On next steps, IDPC has completed a literature review, even indexes that have existed for a number of years, when you dig into the numbers you can see there are a lot of challenges such as missing data. The framework for assessment will be drafted for review by country partners, and produce baseline data hopefully by 2018. For IDPC, this is important as a proof of concept. If we have success in the Baltic States we can roll it out in other countries. Eventually we may be able to produce a global state of drug policy, to match the global state of harm reduction produced by Harm Reduction International.
Tim from Australian Federal Police: what involvement has there been of law enforcement?
Dasha Ocheret, EHRN: we have just started this project and one of the challenges is involving the stakeholders including civil society and law enforcement.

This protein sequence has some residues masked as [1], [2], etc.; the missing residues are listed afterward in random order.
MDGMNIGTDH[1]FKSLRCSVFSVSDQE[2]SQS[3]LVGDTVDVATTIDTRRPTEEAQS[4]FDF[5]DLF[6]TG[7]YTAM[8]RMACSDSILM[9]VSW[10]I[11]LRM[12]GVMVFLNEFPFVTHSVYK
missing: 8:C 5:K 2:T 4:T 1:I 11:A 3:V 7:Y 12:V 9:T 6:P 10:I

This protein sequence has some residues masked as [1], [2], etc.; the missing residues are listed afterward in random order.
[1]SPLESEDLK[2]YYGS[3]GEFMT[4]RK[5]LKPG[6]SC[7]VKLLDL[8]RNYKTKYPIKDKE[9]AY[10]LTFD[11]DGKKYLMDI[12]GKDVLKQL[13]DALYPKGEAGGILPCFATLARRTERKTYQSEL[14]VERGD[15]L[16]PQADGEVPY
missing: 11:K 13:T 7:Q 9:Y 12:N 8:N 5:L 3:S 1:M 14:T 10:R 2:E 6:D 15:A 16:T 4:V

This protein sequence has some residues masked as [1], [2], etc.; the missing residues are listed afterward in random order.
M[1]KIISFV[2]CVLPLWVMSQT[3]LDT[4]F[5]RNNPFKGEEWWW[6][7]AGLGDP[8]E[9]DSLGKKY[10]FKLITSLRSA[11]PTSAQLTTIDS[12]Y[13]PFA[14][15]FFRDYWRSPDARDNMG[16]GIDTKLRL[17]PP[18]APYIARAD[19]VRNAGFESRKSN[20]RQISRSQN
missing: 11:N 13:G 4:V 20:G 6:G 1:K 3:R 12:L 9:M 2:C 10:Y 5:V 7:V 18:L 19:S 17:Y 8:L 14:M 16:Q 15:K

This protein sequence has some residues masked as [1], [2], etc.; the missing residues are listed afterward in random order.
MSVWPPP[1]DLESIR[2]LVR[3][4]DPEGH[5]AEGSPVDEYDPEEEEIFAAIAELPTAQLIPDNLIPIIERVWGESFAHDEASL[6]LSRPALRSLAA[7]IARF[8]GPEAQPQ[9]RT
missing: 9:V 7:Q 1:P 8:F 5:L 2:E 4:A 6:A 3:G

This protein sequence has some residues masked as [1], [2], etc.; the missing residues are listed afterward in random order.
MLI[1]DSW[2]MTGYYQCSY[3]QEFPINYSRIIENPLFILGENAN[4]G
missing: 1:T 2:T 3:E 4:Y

Gerry Rodriguez, Australian Border Force: are you looking to have a single indicator to cover all the categories?
Jamie: we are still working this out, the challenge of going for one score is how to weigh health harms with criminal harms for example. That is a process, and if we do that we will have to involve law enforcement and other stakeholders. If civil society were to do that we might end up giving more weight to health harms, and it needs to be wide accepted and credible.
Gerry: the challenge is also that data may be more reliable in developed countries but not in others.
Jamie: yes that is why we are piloting this in 3 countries first, and we will be guided by the available data.
Dasha: Dadu will now speak on a community perspective on how to tell whether a drug policy is going in a good direction?